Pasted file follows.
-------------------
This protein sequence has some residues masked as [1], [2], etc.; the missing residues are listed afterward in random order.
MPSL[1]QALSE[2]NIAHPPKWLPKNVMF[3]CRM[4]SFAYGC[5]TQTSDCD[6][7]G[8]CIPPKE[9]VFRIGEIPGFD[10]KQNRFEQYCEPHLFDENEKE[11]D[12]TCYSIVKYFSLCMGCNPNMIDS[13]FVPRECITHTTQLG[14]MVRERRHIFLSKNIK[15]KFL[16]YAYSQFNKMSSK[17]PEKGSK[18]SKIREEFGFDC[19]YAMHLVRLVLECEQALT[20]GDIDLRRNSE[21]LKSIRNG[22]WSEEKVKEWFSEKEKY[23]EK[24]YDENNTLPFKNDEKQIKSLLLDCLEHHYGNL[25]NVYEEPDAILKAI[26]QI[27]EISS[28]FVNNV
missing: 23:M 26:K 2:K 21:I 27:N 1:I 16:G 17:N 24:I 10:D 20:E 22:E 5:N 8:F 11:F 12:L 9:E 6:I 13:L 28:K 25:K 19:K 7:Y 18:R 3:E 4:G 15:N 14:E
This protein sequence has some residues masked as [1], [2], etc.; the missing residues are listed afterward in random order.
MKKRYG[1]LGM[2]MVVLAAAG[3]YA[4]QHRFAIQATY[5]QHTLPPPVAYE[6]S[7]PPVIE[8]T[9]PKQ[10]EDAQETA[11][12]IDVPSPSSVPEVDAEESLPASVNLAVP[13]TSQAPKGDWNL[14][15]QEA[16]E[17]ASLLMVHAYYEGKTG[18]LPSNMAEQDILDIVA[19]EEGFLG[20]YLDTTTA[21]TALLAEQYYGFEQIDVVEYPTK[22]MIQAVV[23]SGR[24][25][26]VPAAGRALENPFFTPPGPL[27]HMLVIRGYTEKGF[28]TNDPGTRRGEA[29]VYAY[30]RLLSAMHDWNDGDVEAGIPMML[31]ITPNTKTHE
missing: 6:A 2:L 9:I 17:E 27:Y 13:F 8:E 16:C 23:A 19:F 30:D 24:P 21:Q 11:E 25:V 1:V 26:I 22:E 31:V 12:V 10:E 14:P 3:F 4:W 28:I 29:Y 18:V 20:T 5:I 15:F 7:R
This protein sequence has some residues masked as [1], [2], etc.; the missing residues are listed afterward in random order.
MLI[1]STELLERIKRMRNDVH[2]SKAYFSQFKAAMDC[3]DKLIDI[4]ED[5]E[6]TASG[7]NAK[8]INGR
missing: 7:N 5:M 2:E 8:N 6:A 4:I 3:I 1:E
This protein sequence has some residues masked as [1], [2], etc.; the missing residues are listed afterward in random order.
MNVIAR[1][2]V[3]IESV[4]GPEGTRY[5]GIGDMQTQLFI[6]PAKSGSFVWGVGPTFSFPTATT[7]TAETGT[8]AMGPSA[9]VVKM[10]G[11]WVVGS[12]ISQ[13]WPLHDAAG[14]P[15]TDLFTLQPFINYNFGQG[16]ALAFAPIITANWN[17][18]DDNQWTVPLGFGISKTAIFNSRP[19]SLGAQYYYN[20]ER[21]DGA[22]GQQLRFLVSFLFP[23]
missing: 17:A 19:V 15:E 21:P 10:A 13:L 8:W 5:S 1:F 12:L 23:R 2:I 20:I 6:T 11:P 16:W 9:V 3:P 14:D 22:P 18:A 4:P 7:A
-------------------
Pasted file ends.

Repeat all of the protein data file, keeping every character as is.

This protein sequence has some residues masked as [1], [2], etc.; the missing residues are listed afterward in random order.
MPSL[1]QALSE[2]NIAHPPKWLPKNVMF[3]CRM[4]SFAYGC[5]TQTSDCD[6][7]G[8]CIPPKE[9]VFRIGEIPGFD[10]KQNRFEQYCEPHLFDENEKE[11]D[12]TCYSIVKYFSLCMGCNPNMIDS[13]FVPRECITHTTQLG[14]MVRERRHIFLSKNIK[15]KFL[16]YAYSQFNKMSSK[17]PEKGSK[18]SKIREEFGFDC[19]YAMHLVRLVLECEQALT[20]GDIDLRRNSE[21]LKSIRNG[22]WSEEKVKEWFSEKEKY[23]EK[24]YDENNTLPFKNDEKQIKSLLLDCLEHHYGNL[25]NVYEEPDAILKAI[26]QI[27]EISS[28]FVNNV
missing: 23:M 26:K 2:K 21:I 27:N 1:I 16:G 17:N 24:I 10:D 20:E 22:E 5:N 8:F 11:F 12:L 9:E 6:I 13:L 28:K 25:K 19:K 7:Y 18:R 3:E 4:G 15:N 14:E
This protein sequence has some residues masked as [1], [2], etc.; the missing residues are listed afterward in random order.
MKKRYG[1]LGM[2]MVVLAAAG[3]YA[4]QHRFAIQATY[5]QHTLPPPVAYE[6]S[7]PPVIE[8]T[9]PKQ[10]EDAQETA[11][12]IDVPSPSSVPEVDAEESLPASVNLAVP[13]TSQAPKGDWNL[14][15]QEA[16]E[17]ASLLMVHAYYEGKTG[18]LPSNMAEQDILDIVA[19]EEGFLG[20]YLDTTTA[21]TALLAEQYYGFEQIDVVEYPTK[22]MIQAVV[23]SGR[24][25][26]VPAAGRALENPFFTPPGPL[27]HMLVIRGYTEKGF[28]TNDPGTRRGEA[29]VYAY[30]RLLSAMHDWNDGDVEAGIPMML[31]ITPNTKTHE
missing: 6:A 2:L 9:I 17:E 27:Y 13:F 8:E 16:C 23:A 19:F 30:D 24:P 21:Q 11:E 25:V 1:V 26:I 22:E 31:V 12:V 10:E 14:P 3:F 4:W 28:I 29:Y 18:V 20:T 5:I 15:F 7:R
This protein sequence has some residues masked as [1], [2], etc.; the missing residues are listed afterward in random order.
MLI[1]STELLERIKRMRNDVH[2]SKAYFSQFKAAMDC[3]DKLIDI[4]ED[5]E[6]TASG[7]NAK[8]INGR
missing: 7:N 5:M 2:E 8:N 6:A 4:I 3:I 1:E
This protein sequence has some residues masked as [1], [2], etc.; the missing residues are listed afterward in random order.
MNVIAR[1][2]V[3]IESV[4]GPEGTRY[5]GIGDMQTQLFI[6]PAKSGSFVWGVGPTFSFPTATT[7]TAETGT[8]AMGPSA[9]VVKM[10]G[11]WVVGS[12]ISQ[13]WPLHDAAG[14]P[15]TDLFTLQPFINYNFGQG[16]ALAFAPIITANWN[17][18]DDNQWTVPLGFGISKTAIFNSRP[19]SLGAQYYYN[20]ER[21]DGA[22]GQQLRFLVSFLFP[23]
missing: 17:A 19:V 15:E 21:P 10:A 13:L 8:W 5:S 1:F 12:L 23:R 2:I 20:I 6:T 11:P 16:W 9:V 3:P 14:D 22:P 18:A 4:P 7:A